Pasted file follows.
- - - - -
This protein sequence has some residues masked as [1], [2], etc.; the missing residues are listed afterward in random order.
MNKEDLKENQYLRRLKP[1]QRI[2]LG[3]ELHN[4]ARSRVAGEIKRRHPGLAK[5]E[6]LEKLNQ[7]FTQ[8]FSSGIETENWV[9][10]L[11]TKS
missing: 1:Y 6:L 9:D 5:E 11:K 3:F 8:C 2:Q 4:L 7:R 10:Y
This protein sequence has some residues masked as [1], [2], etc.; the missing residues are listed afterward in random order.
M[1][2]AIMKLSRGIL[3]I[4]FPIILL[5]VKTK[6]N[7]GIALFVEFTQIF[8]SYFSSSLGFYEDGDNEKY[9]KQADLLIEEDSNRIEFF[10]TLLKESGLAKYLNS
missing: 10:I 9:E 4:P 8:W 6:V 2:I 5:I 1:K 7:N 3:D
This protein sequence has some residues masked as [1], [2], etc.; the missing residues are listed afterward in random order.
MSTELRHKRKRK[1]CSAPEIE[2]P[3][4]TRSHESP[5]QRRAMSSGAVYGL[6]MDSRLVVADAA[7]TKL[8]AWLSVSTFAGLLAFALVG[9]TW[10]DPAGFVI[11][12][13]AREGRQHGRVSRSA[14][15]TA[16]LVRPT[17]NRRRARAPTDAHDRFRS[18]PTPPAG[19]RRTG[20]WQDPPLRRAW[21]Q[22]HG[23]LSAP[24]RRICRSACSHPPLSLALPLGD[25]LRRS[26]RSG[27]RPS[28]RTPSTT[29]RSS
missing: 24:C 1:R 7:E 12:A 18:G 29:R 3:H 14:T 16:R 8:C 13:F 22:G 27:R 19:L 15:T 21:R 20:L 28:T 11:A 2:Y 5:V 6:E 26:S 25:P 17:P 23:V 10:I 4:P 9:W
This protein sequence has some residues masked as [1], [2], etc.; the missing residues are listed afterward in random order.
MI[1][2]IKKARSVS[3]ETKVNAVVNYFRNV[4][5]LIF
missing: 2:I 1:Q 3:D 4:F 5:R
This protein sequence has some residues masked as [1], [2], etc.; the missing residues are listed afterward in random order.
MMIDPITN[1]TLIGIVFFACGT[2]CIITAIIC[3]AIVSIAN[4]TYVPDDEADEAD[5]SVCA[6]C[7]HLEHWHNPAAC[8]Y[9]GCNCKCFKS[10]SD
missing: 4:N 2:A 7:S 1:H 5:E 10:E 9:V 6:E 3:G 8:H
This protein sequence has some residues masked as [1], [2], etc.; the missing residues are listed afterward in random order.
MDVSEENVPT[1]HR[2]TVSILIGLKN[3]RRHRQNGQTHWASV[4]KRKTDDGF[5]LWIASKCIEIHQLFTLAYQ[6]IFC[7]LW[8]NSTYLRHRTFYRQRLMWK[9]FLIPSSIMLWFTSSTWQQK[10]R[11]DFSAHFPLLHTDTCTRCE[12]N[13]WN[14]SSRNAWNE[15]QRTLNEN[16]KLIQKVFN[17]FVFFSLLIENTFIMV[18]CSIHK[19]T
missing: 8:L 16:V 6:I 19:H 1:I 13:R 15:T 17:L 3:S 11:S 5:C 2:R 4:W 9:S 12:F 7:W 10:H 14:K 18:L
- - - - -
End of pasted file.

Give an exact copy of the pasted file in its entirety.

This protein sequence has some residues masked as [1], [2], etc.; the missing residues are listed afterward in random order.
MNKEDLKENQYLRRLKP[1]QRI[2]LG[3]ELHN[4]ARSRVAGEIKRRHPGLAK[5]E[6]LEKLNQ[7]FTQ[8]FSSGIETENWV[9][10]L[11]TKS
missing: 1:Y 6:L 9:D 5:E 11:K 3:F 8:C 2:Q 4:L 7:R 10:Y
This protein sequence has some residues masked as [1], [2], etc.; the missing residues are listed afterward in random order.
M[1][2]AIMKLSRGIL[3]I[4]FPIILL[5]VKTK[6]N[7]GIALFVEFTQIF[8]SYFSSSLGFYEDGDNEKY[9]KQADLLIEEDSNRIEFF[10]TLLKESGLAKYLNS
missing: 10:I 9:E 4:P 8:W 6:V 2:I 5:I 1:K 7:N 3:D
This protein sequence has some residues masked as [1], [2], etc.; the missing residues are listed afterward in random order.
MSTELRHKRKRK[1]CSAPEIE[2]P[3][4]TRSHESP[5]QRRAMSSGAVYGL[6]MDSRLVVADAA[7]TKL[8]AWLSVSTFAGLLAFALVG[9]TW[10]DPAGFVI[11][12][13]AREGRQHGRVSRSA[14][15]TA[16]LVRPT[17]NRRRARAPTDAHDRFRS[18]PTPPAG[19]RRTG[20]WQDPPLRRAW[21]Q[22]HG[23]LSAP[24]RRICRSACSHPPLSLALPLGD[25]LRRS[26]RSG[27]RPS[28]RTPSTT[29]RSS
missing: 24:C 1:R 7:E 12:A 18:G 29:R 3:H 14:T 16:R 8:C 13:F 22:G 27:R 19:L 15:T 21:R 20:L 28:T 11:A 2:Y 5:V 6:E 26:S 25:P 17:P 23:V 10:I 4:P 9:W
This protein sequence has some residues masked as [1], [2], etc.; the missing residues are listed afterward in random order.
MI[1][2]IKKARSVS[3]ETKVNAVVNYFRNV[4][5]LIF
missing: 2:I 1:Q 3:D 4:F 5:R
This protein sequence has some residues masked as [1], [2], etc.; the missing residues are listed afterward in random order.
MMIDPITN[1]TLIGIVFFACGT[2]CIITAIIC[3]AIVSIAN[4]TYVPDDEADEAD[5]SVCA[6]C[7]HLEHWHNPAAC[8]Y[9]GCNCKCFKS[10]SD
missing: 4:N 2:A 7:S 1:H 5:E 10:E 9:V 6:E 3:G 8:H
This protein sequence has some residues masked as [1], [2], etc.; the missing residues are listed afterward in random order.
MDVSEENVPT[1]HR[2]TVSILIGLKN[3]RRHRQNGQTHWASV[4]KRKTDDGF[5]LWIASKCIEIHQLFTLAYQ[6]IFC[7]LW[8]NSTYLRHRTFYRQRLMWK[9]FLIPSSIMLWFTSSTWQQK[10]R[11]DFSAHFPLLHTDTCTRCE[12]N[13]WN[14]SSRNAWNE[15]QRTLNEN[16]KLIQKVFN[17]FVFFSLLIENTFIMV[18]CSIHK[19]T
missing: 8:L 16:V 6:I 19:H 1:I 13:R 15:T 17:L 3:S 11:S 5:C 2:R 4:W 9:S 12:F 7:W 10:H 14:K 18:L